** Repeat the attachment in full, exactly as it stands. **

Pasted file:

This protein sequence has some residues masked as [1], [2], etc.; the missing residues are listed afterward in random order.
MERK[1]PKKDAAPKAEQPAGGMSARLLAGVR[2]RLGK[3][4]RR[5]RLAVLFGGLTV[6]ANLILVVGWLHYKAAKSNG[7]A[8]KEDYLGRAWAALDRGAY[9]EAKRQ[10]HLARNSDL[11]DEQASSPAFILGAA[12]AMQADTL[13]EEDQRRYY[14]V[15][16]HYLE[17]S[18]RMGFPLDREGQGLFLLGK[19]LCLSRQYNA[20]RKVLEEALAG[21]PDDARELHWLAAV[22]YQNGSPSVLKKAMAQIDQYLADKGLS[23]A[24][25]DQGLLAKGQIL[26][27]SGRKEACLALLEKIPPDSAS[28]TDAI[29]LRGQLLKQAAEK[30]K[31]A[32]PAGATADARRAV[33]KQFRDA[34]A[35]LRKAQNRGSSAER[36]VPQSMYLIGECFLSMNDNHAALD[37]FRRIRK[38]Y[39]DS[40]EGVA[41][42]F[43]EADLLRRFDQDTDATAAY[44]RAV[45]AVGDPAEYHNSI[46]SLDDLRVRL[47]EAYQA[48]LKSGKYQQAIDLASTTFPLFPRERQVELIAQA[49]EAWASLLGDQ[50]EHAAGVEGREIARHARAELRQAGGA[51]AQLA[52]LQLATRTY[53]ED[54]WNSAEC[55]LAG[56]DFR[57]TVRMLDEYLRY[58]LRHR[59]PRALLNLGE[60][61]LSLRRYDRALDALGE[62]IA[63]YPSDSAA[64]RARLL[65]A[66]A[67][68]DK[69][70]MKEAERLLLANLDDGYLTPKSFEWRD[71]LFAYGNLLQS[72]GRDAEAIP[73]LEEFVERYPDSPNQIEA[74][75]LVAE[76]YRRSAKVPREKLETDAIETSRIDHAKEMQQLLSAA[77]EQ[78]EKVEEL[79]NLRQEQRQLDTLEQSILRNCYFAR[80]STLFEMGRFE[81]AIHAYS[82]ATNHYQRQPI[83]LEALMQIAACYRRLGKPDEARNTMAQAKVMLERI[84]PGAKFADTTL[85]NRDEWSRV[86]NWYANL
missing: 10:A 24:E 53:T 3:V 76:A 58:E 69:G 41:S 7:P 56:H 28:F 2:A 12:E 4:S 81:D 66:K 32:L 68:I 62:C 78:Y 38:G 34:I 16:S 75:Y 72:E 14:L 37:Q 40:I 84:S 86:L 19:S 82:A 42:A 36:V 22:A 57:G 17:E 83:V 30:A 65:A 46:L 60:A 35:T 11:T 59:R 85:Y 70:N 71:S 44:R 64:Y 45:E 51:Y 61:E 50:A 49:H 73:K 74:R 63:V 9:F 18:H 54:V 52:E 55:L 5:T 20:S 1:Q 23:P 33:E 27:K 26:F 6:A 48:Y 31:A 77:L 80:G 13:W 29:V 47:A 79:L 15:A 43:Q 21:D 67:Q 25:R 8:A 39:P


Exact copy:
This protein sequence has some residues masked as [1], [2], etc.; the missing residues are listed afterward in random order.
MERK[1]PKKDAAPKAEQPAGGMSARLLAGVR[2]RLGK[3][4]RR[5]RLAVLFGGLTV[6]ANLILVVGWLHYKAAKSNG[7]A[8]KEDYLGRAWAALDRGAY[9]EAKRQ[10]HLARNSDL[11]DEQASSPAFILGAA[12]AMQADTL[13]EEDQRRYY[14]V[15][16]HYLE[17]S[18]RMGFPLDREGQGLFLLGK[19]LCLSRQYNA[20]RKVLEEALAG[21]PDDARELHWLAAV[22]YQNGSPSVLKKAMAQIDQYLADKGLS[23]A[24][25]DQGLLAKGQIL[26][27]SGRKEACLALLEKIPPDSAS[28]TDAI[29]LRGQLLKQAAEK[30]K[31]A[32]PAGATADARRAV[33]KQFRDA[34]A[35]LRKAQNRGSSAER[36]VPQSMYLIGECFLSMNDNHAALD[37]FRRIRK[38]Y[39]DS[40]EGVA[41][42]F[43]EADLLRRFDQDTDATAAY[44]RAV[45]AVGDPAEYHNSI[46]SLDDLRVRL[47]EAYQA[48]LKSGKYQQAIDLASTTFPLFPRERQVELIAQA[49]EAWASLLGDQ[50]EHAAGVEGREIARHARAELRQAGGA[51]AQLA[52]LQLATRTY[53]ED[54]WNSAEC[55]LAG[56]DFR[57]TVRMLDEYLRY[58]LRHR[59]PRALLNLGE[60][61]LSLRRYDRALDALGE[62]IA[63]YPSDSAA[64]RARLL[65]A[66]A[67][68]DK[69][70]MKEAERLLLANLDDGYLTPKSFEWRD[71]LFAYGNLLQS[72]GRDAEAIP[73]LEEFVERYPDSPNQIEA[74][75]LVAE[76]YRRSAKVPREKLETDAIETSRIDHAKEMQQLLSAA[77]EQ[78]EKVEEL[79]NLRQEQRQLDTLEQSILRNCYFAR[80]STLFEMGRFE[81]AIHAYS[82]ATNHYQRQPI[83]LEALMQIAACYRRLGKPDEARNTMAQAKVMLERI[84]PGAKFADTTL[85]NRDEWSRV[86]NWYANL
missing: 10:A 24:E 53:T 3:V 76:A 58:E 69:G 41:S 7:P 56:H 28:F 2:A 12:E 4:S 81:D 66:K 32:L 68:I 62:C 78:Y 38:G 34:I 16:S 75:Y 72:E 14:L 37:Q 40:I 84:S 86:L 19:S 82:A 42:A 36:V 22:A 57:G 17:E 83:V 30:A 65:A 46:L 60:A 35:T 11:T 59:R 85:Y 70:N 71:S 44:R 64:Y 45:E 51:Y 61:E 50:A 49:H 73:K 74:R 63:V 9:F 18:H 54:V 52:E 55:L 5:T 20:S 1:Q 23:P 33:E 27:K 26:F 6:A 48:Y 31:A 77:L 80:G 13:W 29:V 47:A 79:L 15:A 43:Q 21:D 67:Q 25:R 8:A 39:P